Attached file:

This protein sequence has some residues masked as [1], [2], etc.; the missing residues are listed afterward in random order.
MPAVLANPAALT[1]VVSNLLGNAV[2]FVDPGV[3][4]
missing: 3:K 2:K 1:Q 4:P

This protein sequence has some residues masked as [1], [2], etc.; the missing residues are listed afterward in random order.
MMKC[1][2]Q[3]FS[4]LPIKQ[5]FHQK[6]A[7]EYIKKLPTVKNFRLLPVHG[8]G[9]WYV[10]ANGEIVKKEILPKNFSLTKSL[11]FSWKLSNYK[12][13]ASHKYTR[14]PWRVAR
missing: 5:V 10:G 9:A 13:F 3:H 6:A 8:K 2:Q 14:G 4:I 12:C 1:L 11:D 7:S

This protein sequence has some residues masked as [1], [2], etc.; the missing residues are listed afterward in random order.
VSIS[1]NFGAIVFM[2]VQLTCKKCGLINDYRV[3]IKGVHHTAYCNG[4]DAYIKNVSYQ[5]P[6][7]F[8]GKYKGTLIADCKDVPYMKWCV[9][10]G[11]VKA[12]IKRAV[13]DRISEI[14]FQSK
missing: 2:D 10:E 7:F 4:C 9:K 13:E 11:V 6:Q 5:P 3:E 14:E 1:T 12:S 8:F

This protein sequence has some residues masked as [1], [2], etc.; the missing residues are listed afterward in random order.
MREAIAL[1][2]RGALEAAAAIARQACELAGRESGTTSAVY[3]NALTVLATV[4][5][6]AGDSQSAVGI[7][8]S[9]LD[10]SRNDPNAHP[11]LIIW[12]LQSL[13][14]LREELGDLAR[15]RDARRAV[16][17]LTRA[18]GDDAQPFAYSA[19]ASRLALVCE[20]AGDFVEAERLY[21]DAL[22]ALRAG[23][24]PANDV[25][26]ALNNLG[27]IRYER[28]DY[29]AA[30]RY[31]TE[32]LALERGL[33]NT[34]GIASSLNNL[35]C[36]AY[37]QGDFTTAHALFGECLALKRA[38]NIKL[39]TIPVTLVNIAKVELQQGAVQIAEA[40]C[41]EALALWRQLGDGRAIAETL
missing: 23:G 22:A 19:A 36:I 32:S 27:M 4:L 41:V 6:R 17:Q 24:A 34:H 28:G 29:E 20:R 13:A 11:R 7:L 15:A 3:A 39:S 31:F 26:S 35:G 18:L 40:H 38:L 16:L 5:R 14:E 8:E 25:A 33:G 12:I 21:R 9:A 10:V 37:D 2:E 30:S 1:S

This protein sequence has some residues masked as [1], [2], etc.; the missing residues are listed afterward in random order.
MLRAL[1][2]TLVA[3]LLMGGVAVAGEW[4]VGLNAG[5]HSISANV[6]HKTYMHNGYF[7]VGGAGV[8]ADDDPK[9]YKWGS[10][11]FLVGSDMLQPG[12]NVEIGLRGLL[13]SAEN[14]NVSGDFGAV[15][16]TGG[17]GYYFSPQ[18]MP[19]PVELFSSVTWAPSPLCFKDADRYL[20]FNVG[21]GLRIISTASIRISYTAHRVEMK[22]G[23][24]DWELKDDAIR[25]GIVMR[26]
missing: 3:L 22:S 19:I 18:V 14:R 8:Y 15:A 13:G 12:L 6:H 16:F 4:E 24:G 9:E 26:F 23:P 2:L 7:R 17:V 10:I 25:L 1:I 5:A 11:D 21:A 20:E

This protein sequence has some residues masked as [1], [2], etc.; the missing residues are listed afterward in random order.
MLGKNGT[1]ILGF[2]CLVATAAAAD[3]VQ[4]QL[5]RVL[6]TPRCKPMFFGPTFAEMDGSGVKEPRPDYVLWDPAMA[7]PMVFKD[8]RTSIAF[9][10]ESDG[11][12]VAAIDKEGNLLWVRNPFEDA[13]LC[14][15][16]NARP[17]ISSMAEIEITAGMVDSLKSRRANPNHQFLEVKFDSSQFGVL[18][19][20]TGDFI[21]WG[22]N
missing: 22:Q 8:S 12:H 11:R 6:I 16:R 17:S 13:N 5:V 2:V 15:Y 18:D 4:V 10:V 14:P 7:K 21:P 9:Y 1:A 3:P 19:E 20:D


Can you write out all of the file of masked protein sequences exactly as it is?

This protein sequence has some residues masked as [1], [2], etc.; the missing residues are listed afterward in random order.
MPAVLANPAALT[1]VVSNLLGNAV[2]FVDPGV[3][4]
missing: 3:K 2:K 1:Q 4:P

This protein sequence has some residues masked as [1], [2], etc.; the missing residues are listed afterward in random order.
MMKC[1][2]Q[3]FS[4]LPIKQ[5]FHQK[6]A[7]EYIKKLPTVKNFRLLPVHG[8]G[9]WYV[10]ANGEIVKKEILPKNFSLTKSL[11]FSWKLSNYK[12][13]ASHKYTR[14]PWRVAR
missing: 5:V 10:G 9:A 13:F 3:H 6:A 8:K 2:Q 14:G 4:I 12:C 1:L 11:D 7:S

This protein sequence has some residues masked as [1], [2], etc.; the missing residues are listed afterward in random order.
VSIS[1]NFGAIVFM[2]VQLTCKKCGLINDYRV[3]IKGVHHTAYCNG[4]DAYIKNVSYQ[5]P[6][7]F[8]GKYKGTLIADCKDVPYMKWCV[9][10]G[11]VKA[12]IKRAV[13]DRISEI[14]FQSK
missing: 2:D 10:E 7:F 4:C 9:K 13:E 11:V 6:Q 5:P 3:E 14:E 1:T 12:S 8:F

This protein sequence has some residues masked as [1], [2], etc.; the missing residues are listed afterward in random order.
MREAIAL[1][2]RGALEAAAAIARQACELAGRESGTTSAVY[3]NALTVLATV[4][5][6]AGDSQSAVGI[7][8]S[9]LD[10]SRNDPNAHP[11]LIIW[12]LQSL[13][14]LREELGDLAR[15]RDARRAV[16][17]LTRA[18]GDDAQPFAYSA[19]ASRLALVCE[20]AGDFVEAERLY[21]DAL[22]ALRAG[23][24]PANDV[25][26]ALNNLG[27]IRYER[28]DY[29]AA[30]RY[31]TE[32]LALERGL[33]NT[34]GIASSLNNL[35]C[36]AY[37]QGDFTTAHALFGECLALKRA[38]NIKL[39]TIPVTLVNIAKVELQQGAVQIAEA[40]C[41]EALALWRQLGDGRAIAETL
missing: 23:G 22:A 19:A 36:I 32:S 27:M 4:L 41:V 6:R 17:Q 24:A 34:H 28:G 29:E 20:R 13:A 11:R 7:L 15:A 3:A 39:S 31:F 26:S 35:G 18:L 40:H 38:L 16:L 5:R 14:E 8:E 25:A 33:G 12:I 21:R 9:A 10:V 37:D 2:E 30:S 1:S

This protein sequence has some residues masked as [1], [2], etc.; the missing residues are listed afterward in random order.
MLRAL[1][2]TLVA[3]LLMGGVAVAGEW[4]VGLNAG[5]HSISANV[6]HKTYMHNGYF[7]VGGAGV[8]ADDDPK[9]YKWGS[10][11]FLVGSDMLQPG[12]NVEIGLRGLL[13]SAEN[14]NVSGDFGAV[15][16]TGG[17]GYYFSPQ[18]MP[19]PVELFSSVTWAPSPLCFKDADRYL[20]FNVG[21]GLRIISTASIRISYTAHRVEMK[22]G[23][24]DWELKDDAIR[25]GIVMR[26]
missing: 3:L 22:S 19:I 18:V 14:R 8:Y 15:A 13:G 12:L 6:H 16:F 4:E 24:G 9:E 26:F 23:P 2:L 7:R 17:V 10:I 25:L 1:I 5:A 11:D 21:A 20:E

This protein sequence has some residues masked as [1], [2], etc.; the missing residues are listed afterward in random order.
MLGKNGT[1]ILGF[2]CLVATAAAAD[3]VQ[4]QL[5]RVL[6]TPRCKPMFFGPTFAEMDGSGVKEPRPDYVLWDPAMA[7]PMVFKD[8]RTSIAF[9][10]ESDG[11][12]VAAIDKEGNLLWVRNPFEDA[13]LC[14][15][16]NARP[17]ISSMAEIEITAGMVDSLKSRRANPNHQFLEVKFDSSQFGVL[18][19][20]TGDFI[21]WG[22]N
missing: 22:Q 8:S 12:H 11:R 6:I 16:R 17:S 13:N 5:V 2:V 15:Y 18:D 4:V 10:V 14:P 7:K 21:P 9:Y 1:A 3:P 19:E 20:D